We're reminded what brand our memory stick is when out e-mail client loads.


The built in e-mail client is nothing more than a few files stored on the thumb drive that make it possible to check your mail from any PC without having to install additional software onto that PC. As I mentioned before, the one added feature of this e-mail client that makes it unique to this device is it's ability to autorun when the device is plugged into the USB, but as I stated; this gets annoying after a while. That said, it is a very good email client. In the photo above, you can see there's a little bit of bloat added by having a JPG of the device pop up when the client first starts. Functions are self explainatory, set up is easy and mails are stored in a file format that is compatible with Outlook so e-mails can be saved and then later viewed in Outlook.

The software included on the CD is an MP3 player, ID3 tag editor and lyrics editor all in one player. The ID3 tag editor certainly has it's uses, but the lyric editor was particularly neat to play with. One merely has to play the song, pause it and a time stamp is created, type in the lyrics that should appear at that time stamp, and then the lyrics scroll across the ID3 tag part of the display while the music plays. Very neat.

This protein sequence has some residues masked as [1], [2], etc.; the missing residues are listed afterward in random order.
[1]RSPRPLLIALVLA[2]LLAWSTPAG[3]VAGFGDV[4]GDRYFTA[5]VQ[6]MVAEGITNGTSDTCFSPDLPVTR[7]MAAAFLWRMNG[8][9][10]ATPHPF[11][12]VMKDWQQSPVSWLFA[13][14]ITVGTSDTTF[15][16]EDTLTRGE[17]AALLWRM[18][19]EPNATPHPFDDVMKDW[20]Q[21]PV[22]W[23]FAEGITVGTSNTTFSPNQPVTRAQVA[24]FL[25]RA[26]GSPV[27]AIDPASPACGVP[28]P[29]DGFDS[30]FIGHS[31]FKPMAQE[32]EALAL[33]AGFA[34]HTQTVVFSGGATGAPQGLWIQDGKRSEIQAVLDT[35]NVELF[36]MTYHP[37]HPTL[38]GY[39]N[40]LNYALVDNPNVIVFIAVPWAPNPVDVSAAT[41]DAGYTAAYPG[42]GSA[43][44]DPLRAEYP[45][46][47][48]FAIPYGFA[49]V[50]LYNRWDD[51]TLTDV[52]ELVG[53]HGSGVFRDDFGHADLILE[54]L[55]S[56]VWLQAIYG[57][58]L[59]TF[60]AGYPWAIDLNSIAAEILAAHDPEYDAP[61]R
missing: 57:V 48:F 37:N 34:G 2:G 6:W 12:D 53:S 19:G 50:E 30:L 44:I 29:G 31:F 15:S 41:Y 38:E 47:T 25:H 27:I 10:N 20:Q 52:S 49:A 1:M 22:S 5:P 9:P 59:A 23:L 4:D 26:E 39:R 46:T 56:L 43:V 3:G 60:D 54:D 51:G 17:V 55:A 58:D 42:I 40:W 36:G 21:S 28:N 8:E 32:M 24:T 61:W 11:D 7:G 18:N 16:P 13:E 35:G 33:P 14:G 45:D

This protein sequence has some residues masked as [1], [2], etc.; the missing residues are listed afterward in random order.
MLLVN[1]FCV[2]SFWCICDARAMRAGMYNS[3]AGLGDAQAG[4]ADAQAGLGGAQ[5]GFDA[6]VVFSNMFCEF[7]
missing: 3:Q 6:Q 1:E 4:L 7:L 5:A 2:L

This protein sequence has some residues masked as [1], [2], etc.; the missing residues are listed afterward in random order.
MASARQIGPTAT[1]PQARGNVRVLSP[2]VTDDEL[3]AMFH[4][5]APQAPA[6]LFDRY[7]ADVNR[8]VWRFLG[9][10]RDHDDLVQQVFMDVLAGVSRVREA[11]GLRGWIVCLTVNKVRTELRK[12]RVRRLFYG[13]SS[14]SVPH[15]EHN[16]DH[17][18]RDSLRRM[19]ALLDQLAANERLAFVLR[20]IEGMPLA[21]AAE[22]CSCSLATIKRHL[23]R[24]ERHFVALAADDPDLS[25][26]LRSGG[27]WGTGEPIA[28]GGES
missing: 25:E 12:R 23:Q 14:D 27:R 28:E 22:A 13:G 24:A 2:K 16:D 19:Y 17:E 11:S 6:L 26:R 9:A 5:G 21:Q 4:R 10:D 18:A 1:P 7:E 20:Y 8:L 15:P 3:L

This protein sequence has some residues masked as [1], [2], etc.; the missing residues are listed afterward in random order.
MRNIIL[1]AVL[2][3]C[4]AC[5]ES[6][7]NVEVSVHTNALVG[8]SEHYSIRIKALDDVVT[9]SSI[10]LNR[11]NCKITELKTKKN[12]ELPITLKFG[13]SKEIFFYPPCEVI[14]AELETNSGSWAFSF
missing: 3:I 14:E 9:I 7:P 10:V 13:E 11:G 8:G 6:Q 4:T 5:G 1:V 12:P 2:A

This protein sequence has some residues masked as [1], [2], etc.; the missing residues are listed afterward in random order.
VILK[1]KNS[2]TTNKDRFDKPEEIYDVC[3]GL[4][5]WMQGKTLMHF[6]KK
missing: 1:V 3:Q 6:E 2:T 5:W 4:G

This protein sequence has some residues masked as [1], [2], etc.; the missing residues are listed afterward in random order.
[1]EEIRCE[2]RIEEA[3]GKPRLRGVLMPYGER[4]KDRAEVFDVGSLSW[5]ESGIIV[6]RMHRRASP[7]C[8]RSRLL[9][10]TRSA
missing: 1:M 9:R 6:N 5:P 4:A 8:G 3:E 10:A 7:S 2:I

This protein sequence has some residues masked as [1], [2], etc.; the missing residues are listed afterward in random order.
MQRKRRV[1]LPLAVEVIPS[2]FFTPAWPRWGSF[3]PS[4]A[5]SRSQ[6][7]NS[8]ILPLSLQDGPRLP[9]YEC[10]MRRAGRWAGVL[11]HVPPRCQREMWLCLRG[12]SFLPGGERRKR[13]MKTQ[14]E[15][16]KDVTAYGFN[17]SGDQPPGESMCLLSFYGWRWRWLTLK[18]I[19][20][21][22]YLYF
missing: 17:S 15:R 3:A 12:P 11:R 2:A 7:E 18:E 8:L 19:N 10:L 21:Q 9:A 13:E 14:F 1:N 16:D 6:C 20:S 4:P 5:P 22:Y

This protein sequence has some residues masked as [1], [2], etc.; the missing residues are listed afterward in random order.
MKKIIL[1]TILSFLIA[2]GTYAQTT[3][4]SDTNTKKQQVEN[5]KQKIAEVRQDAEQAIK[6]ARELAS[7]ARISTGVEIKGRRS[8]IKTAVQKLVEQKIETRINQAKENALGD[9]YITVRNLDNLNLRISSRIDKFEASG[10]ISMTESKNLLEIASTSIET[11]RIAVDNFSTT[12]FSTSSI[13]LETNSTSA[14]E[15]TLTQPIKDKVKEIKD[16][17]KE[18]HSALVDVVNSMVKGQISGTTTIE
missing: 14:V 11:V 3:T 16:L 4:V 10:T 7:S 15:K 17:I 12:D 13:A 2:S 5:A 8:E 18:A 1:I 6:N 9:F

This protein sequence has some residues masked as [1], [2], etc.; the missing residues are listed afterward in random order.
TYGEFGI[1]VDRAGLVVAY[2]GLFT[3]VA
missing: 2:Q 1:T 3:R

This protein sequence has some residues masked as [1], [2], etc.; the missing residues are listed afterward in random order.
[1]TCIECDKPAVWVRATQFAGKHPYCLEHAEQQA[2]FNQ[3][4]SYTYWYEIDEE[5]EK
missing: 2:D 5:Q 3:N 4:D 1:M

In conclusion, I will say that I definitely like this device. The audio quality was better than expected, the features were plentiful and the fact that even as just a 256MB memory stick that can be upgraded to 768MB by simply adding an MMC to it is too slick. The MSRP on the device is $129, which seemed a bit high, but one can buy the device from Think Geek for only $99, and from now until Christmas there's a mail-in rebate for another $30 which means you can get one of these for only $69. THAT is a steal for even a 256MB thumb drive, never mind a thumb drive, card reader, MP3 player, FM tuner, voice recorder and portable e-mail client!


Small and light
Good size LCD and nice backlight are easy to read
Easy to use buttons and joystick control
Standard AAA battery that lasts 8 hours and only takes 2 hours to charge via USB
Good sound quality
Better than crap ear-buds
So many features, I don't how to categorize this thing

Slow to transfer files
Tuner reception was flaky and I kept losing presets
Only better than crap ear-buds
Nylon neck rope has room for improvement
Overall, this is a product I can strongly recommend.

Only because of the ear-buds, the tuner that wouldn't keep presets and the slow data transfer do I give this product an 8.5 instead of a 10. Of course, the ear-buds are a matter of personal preference and the presets issue is likely an isolated issue so this item could easily get a rating of 9.


SLRating: 8.5/10